"I kept asking her why she had done that as I hadn't agreed to the package. But she insisted that she could not void the payment on the card," Madam Chia said.

ANOTHER PACKAGE

She also claimed that the staff made her sign up for another $2,000 hair package that promised five free sessions and hair dyeing credits worth $500.

Madam Chia could not recall the exact cost of the packages she signed up for that day.

She said: "On the same day, I insisted that they give me back $1,000 and they did so in cash. I had to give up the free sessions as a result.

"Since I managed to get some money back, I was not so angry after a few days. So I decided not to tell my children about it." Madam Chia said she was asked to sign up for another package worth $4,000 earlier this month as the condition of her hair had not improved after 11 sessions.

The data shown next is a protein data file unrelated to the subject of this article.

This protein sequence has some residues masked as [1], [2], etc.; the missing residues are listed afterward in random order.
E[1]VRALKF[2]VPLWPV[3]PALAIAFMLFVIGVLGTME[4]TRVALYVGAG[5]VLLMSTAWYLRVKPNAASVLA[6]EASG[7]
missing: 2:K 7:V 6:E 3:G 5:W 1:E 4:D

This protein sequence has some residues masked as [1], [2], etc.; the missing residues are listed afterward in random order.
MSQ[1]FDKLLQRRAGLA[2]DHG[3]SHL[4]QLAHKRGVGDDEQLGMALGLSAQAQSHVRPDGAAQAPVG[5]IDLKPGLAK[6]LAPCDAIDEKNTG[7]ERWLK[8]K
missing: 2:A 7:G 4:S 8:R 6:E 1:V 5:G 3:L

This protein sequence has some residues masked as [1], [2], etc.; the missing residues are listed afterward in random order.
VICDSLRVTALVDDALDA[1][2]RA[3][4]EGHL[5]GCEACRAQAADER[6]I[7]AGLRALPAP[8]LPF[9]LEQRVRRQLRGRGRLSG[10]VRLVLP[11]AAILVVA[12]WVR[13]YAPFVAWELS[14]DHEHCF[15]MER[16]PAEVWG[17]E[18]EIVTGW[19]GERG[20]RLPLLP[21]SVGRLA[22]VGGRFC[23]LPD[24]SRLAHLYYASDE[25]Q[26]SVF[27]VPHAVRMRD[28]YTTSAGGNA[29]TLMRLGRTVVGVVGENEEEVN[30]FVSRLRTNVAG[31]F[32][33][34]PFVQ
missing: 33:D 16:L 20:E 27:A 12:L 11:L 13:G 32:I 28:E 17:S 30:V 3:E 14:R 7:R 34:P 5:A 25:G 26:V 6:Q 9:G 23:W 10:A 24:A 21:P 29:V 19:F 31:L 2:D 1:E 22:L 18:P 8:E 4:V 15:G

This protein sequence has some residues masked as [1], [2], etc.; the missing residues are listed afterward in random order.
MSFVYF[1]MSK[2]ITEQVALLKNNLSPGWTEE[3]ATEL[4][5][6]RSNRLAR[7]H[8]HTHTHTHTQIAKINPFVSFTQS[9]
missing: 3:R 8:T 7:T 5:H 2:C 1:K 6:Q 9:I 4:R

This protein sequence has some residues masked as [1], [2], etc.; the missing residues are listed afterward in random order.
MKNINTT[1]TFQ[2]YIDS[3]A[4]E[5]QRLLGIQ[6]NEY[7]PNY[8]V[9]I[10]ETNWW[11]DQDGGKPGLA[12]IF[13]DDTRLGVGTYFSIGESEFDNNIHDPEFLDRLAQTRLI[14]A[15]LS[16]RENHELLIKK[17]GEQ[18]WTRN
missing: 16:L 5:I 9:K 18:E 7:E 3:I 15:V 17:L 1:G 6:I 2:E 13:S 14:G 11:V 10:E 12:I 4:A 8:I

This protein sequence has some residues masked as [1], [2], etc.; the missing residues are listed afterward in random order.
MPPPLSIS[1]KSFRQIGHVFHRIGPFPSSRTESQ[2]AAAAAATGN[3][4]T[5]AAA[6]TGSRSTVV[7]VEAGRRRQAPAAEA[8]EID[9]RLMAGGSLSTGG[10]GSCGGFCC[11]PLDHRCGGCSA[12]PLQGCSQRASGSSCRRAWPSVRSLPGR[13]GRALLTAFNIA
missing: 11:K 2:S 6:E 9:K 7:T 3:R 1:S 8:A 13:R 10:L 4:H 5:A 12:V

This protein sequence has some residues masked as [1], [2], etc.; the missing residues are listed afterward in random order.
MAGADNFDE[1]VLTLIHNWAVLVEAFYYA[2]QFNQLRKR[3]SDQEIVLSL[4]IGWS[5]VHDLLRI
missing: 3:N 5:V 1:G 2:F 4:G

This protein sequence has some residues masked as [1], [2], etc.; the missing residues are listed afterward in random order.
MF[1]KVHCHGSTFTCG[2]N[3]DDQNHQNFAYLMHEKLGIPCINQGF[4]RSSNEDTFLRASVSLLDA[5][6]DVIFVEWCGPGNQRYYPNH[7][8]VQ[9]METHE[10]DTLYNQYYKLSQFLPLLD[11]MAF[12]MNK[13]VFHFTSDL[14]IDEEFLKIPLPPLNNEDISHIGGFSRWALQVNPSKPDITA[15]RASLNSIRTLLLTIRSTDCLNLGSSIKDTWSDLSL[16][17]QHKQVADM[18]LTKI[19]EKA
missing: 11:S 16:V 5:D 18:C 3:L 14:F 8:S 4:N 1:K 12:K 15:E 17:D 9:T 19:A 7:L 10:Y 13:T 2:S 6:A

But she could only pay $1,300 of the $4,000 as she had maxed out her credit card.

She said: "They told me that I could pay the rest by monthly instalments".

Mr Ong, 38, went to the salon later and managed to get a cash refund for the $1,300.

Madam Chia said: "Thinking back, I'm really angry about the tactics they used to make me sign up for packages.

"They just kept showing me numbers and I got confused after a while."

But she admitted that she could have been more adamant about not signing up for them.

The manager of New Station's Ang Mo Kio outlet, Ms Huang Anqi, said the company has never forced anyone to sign up for a package.

"We will recommend that customers sign (up for) packages that benefit them because it's a lot cheaper.

"Our management has stressed during meetings that we should not force anyone to sign up," she said.

Ms Huang also said the salon refunded $1,300 to Madam Chia out of goodwill.